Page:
Grid connect photovoltaic solar power systems are the most cost effect way of using solar energy to power your home, school, office or commercial facility. They can be scaled up or down to meet anything from a portion of a household's power requirements to the power requirements of large industrial facilities.
In a grid connected photovoltaic solar power system, the solar panels generate high voltage DC power which is then fed through a grid connect inverter which converts it into grid compatible 240V AC power which feeds into your switchboard. During the day, the solar electricity feeds any power requirements of the building with any shortage drawn in from the grid. If the solar array is producing more power than the building is using, then the excess solar electricity is fed out through the switchboard into the grid, running your meter backwards. At night when there is no solar power being produced, electricity is drawn in from the grid as per usual.
Grid connected solar power systems have many advantages. These systems are much cheaper then the equivalent stand alone system as they do not include expensive battery banks and do not require the solar array to be oversized to account for the worst case (peak load) situation, as the grid will provide power during any period when PV system output is insufficient.
Also these systems are much easier to operate and maintain. The end user does not need to do anything to make the system work and will notice no change at all in their electricity supply. The only difference is solar panels on the roof, an inverter next to the switchboard and a lower electricity bill.
In the event of a blackout, the grid connect system is required to shut down. This is to avoid energising part of grid which would be a safety risk for line workers. This can be avoided by installing a battery backup system which allows the system to disconnect from the grid and run on battery power during a blackout. This does add to the cost significantly however as batteries, charge regulator and a second, stand alone inverter are required.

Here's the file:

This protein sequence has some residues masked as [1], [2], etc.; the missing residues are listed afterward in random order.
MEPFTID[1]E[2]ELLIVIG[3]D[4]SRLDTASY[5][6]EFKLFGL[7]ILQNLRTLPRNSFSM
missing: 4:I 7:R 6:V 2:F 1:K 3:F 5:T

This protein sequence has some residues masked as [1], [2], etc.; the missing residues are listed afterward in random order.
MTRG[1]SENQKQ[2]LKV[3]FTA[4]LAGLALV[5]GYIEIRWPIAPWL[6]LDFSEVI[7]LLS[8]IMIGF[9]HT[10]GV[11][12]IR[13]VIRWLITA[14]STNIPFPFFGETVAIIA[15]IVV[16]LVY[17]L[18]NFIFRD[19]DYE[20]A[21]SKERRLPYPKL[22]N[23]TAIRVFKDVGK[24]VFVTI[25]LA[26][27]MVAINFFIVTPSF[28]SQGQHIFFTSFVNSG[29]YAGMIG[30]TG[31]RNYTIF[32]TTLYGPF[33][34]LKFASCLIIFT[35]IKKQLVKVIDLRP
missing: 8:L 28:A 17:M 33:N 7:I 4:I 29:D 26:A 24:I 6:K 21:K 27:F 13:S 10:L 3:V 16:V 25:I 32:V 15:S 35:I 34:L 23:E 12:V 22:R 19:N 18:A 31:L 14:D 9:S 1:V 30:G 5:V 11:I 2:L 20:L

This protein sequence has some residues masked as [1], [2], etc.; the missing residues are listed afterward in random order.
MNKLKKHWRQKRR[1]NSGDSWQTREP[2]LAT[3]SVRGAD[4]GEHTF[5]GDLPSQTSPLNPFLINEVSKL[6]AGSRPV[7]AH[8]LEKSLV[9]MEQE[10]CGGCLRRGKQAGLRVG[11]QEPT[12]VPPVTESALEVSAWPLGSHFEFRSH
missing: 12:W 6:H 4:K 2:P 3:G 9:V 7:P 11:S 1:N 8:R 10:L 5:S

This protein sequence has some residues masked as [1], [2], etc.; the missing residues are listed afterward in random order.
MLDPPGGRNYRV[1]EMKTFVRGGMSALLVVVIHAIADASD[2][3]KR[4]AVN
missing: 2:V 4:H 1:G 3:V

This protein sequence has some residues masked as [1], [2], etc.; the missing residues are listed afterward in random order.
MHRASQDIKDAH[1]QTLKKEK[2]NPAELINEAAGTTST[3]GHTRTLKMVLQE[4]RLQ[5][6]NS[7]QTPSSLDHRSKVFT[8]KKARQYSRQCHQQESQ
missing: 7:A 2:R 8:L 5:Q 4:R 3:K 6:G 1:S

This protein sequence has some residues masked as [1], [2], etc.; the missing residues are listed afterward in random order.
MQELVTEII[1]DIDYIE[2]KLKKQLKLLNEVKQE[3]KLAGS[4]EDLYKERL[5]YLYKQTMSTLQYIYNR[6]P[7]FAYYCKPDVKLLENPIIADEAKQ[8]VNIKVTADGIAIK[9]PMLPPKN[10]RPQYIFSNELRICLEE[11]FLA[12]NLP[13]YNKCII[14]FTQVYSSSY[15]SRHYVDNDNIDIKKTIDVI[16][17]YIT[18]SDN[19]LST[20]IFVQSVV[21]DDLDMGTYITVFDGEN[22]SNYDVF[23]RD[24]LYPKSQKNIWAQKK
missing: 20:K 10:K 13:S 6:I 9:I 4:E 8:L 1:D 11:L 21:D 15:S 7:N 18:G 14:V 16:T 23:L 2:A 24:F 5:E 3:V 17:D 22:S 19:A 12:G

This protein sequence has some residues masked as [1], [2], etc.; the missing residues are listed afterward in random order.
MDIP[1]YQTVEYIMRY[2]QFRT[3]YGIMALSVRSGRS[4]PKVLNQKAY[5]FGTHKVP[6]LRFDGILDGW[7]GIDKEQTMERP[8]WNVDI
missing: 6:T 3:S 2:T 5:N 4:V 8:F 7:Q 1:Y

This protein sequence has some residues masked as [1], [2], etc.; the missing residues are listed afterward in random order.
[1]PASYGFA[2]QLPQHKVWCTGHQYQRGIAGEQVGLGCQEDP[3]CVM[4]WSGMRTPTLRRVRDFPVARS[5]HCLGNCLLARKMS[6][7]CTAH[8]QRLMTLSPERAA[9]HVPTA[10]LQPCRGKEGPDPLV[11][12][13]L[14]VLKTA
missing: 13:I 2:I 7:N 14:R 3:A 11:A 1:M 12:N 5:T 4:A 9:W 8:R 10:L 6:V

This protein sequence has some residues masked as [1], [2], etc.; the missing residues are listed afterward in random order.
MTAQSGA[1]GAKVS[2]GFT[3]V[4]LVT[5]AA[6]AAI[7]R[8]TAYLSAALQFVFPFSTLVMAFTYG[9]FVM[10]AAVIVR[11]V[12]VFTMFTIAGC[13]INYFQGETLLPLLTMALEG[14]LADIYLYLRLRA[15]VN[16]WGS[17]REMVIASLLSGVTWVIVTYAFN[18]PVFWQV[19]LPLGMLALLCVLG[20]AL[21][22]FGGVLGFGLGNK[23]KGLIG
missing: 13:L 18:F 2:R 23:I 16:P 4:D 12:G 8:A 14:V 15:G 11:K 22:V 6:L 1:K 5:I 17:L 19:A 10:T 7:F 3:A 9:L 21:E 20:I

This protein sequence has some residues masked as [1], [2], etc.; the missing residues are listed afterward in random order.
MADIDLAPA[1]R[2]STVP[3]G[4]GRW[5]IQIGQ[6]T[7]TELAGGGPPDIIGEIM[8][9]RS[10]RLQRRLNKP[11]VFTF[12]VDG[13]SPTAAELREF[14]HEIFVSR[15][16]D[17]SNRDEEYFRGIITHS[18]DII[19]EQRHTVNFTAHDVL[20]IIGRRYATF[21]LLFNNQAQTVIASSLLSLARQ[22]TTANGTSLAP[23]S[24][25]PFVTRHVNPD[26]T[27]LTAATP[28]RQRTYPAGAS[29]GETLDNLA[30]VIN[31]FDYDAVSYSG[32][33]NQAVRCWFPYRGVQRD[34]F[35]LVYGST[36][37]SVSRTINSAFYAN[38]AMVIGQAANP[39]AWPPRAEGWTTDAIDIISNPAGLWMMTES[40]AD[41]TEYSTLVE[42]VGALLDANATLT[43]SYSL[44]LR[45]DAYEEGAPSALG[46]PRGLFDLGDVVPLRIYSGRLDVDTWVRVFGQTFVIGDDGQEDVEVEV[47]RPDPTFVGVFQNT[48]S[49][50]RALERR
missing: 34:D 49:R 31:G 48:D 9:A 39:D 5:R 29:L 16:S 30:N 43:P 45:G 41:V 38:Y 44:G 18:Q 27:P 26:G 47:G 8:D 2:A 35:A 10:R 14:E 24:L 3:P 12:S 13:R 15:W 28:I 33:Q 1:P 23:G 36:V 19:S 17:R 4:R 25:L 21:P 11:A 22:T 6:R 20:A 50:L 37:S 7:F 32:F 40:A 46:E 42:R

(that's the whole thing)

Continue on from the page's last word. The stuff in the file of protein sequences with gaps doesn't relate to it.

Since a grid connect system runs in parallel to the grid rather than separate to it, it is not necessary for the solar to provide all of your electricity requirements. You may wish to choose a system which covers a certain percentage of your electricity based on budget, available roof space or a range of other factors. The amount of electricity you use on average is shown on your electricity bill in kilowatt hours (kWh) per day. As a rule of thumb, an unshaded, north facing solar array will produce roughly 4kWh per kilowatt of capacity per day in Sydney. For example, a 2kW system will produce approximately 8kWh per day of electricity on average. This figure will be higher in more northerly locations and slightly lower further south.
The average household uses approximately 20kWh of electricity per day, although this can usually be reduced through energy efficiency measures to around 10-12kWh per day. This is what is referred to as a standard energy efficient household. Buildings which are designed to be energy efficient can reduce this amount of energy further still and can also be more comfortable to live in.